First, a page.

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Growth and Decay 

Begin with one bacterium capable of dividing each hour. After 10 hours there will be 1,024 bacteria (2^10). That's an example of geometric, or exponential, growth. If the colony is confined to a small jar of food, and half that food is converted into those 1,024 bacteria in 10 hours, you can imagine their leader declaring: "Do not concern yourselves. There remains as much food in this jar as we have consumed during our entire past history of 10 generations." His audience will be unpleasantly surprised when the food is gone after just one additional hour, at which point there are 2,048 hungry bacteria.

A useful relationship between percentage growth rate, or annual interest rate, and the doubling time is the 70 percent rule: (Growth Rate) x (Doubling Time) = 70 percent. For example, a 7 percent annual interest rate would double your money in 10 years. The math is related to the natural logarithm of 2, equal to 0.693, approximated by 70 percent.

Exponential decay, the mirror image of growth, is pertinent to nuclear technology, nuclear medicine and geologic dating. Decay Rate multiplied by Half-life = 0.693. For example, Tritium (Hydrogen-3), illuminating your watch dial, has a half-life of 12 years, so the probability of any one atom decaying within any one year is 0.693/12 yr = 0.058/year. Half of the Earth's original inventory of Uranium-238, with a half-life of 4.5 billion years (the age of the Earth) has been converted into Lead-206. The original inventory of fissionable Uranium-235, with a half life of 0.7 billion years, is 99 percent decayed into Lead-207. Modern uranium is only 0.7 percent U-235 and needs to be enriched for use in weapons or power stations. Among its many fission products is Iodine-131, with a half-life of eight days. This isotope accumulates in the thyroid, causes thyroid cancer, and is used in treating thyroid cancer as well as hyperthyroidism. Patients receiving iodine radiotherapy should stay away from children.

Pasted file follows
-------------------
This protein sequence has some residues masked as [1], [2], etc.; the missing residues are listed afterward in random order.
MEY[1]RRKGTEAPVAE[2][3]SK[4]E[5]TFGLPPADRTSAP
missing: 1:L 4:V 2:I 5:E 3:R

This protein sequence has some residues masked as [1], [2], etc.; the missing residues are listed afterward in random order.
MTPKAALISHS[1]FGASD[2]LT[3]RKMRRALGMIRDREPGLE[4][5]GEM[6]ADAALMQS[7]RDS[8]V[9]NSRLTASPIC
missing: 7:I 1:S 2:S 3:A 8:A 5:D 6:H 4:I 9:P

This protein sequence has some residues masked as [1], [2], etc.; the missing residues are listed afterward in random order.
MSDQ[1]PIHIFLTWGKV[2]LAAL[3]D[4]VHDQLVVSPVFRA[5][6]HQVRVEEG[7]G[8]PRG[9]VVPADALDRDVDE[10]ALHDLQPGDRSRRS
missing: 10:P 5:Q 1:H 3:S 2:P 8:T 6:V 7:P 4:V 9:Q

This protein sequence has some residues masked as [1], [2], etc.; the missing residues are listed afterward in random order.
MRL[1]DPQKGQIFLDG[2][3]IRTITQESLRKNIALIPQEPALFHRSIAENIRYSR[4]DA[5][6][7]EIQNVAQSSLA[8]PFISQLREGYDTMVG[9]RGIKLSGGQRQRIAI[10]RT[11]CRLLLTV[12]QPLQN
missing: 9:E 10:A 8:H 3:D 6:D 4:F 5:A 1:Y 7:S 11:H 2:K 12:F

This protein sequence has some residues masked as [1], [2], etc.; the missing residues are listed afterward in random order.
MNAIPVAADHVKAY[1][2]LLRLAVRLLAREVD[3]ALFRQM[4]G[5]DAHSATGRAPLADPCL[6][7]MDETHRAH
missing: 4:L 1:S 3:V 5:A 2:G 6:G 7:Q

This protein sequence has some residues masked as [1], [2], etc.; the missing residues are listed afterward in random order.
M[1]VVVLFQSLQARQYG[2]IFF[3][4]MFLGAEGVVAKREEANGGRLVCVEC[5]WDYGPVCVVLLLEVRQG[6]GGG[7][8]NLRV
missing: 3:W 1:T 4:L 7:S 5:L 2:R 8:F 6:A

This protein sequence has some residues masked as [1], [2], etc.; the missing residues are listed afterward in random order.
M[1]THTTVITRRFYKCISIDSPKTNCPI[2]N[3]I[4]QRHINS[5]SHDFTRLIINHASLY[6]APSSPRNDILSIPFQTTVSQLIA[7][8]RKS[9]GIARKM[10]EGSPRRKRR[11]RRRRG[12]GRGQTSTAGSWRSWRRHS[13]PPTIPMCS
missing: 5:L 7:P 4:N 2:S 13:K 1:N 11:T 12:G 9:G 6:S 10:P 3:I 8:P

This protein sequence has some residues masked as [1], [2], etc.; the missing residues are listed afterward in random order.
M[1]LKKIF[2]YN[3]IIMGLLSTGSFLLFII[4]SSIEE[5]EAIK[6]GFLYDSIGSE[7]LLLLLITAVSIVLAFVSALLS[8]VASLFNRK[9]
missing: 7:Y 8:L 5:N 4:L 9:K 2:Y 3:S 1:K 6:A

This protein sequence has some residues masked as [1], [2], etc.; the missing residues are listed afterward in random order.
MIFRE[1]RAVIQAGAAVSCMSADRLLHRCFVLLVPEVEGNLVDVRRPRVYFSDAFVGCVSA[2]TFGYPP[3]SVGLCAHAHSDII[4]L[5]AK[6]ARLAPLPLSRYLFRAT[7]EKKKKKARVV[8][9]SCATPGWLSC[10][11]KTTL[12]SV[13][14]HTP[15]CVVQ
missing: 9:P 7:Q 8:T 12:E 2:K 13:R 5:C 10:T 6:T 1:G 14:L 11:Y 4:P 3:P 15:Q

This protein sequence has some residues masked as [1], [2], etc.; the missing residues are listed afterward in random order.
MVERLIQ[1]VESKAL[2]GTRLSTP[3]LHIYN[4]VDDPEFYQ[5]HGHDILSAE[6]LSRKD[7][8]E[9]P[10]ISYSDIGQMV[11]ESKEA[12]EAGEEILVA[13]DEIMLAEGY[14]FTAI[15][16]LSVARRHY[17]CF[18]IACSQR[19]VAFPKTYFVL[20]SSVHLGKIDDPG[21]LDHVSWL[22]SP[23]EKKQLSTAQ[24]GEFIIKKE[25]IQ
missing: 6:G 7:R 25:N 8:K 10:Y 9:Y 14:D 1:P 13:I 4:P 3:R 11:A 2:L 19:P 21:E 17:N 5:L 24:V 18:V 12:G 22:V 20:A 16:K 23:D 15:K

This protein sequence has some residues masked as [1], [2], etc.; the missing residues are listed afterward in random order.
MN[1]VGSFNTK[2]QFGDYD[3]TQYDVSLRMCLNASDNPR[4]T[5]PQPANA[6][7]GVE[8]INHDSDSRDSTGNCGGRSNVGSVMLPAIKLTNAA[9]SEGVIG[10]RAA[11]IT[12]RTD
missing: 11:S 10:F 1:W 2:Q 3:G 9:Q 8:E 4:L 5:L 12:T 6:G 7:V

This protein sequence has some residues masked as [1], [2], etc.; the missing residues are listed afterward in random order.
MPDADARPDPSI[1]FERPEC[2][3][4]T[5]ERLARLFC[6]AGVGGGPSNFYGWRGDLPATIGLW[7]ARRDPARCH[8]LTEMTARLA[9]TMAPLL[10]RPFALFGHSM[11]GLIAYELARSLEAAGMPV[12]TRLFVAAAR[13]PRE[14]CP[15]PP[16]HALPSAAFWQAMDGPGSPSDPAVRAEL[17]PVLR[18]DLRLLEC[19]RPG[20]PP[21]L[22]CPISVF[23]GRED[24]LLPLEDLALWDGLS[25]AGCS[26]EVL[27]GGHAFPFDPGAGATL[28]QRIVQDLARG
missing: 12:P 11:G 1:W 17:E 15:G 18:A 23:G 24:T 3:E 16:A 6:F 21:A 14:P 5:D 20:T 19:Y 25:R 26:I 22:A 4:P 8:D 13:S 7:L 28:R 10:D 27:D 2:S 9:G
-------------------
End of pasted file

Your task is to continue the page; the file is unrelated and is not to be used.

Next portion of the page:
Geologic history is quantified by a dozen independent radiometric dating methods in addition to the U-Pb methods. The one creationists love to criticize is Carbon-14 dating. C-14, a trace constituent in the atmosphere and hence plants, is produced from atmospheric nitrogen by cosmic rays and decays back into N-14. Because daughter nitrogen cannot be distinguished from abundant background nitrogen, radiocarbon dating must be calibrated by measuring the C-14 remaining in wood of known age, determined by counting tree rings. Anyway, C-14, with a half-life of 5,730 years, is barely detectable in objects older than 45,000 years. The Earth is 100,000 times older than that.

As an existential exercise, plot on my diagram the percent of food remaining in the bacterial colony during the last three hours of its existence.

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About The Author

Don Garlick

Don Garlick is a geology professor retired from Humboldt State University. He invites any questions relating to North Coast science, and if he cannot answer it he will find an expert who can. E-mail

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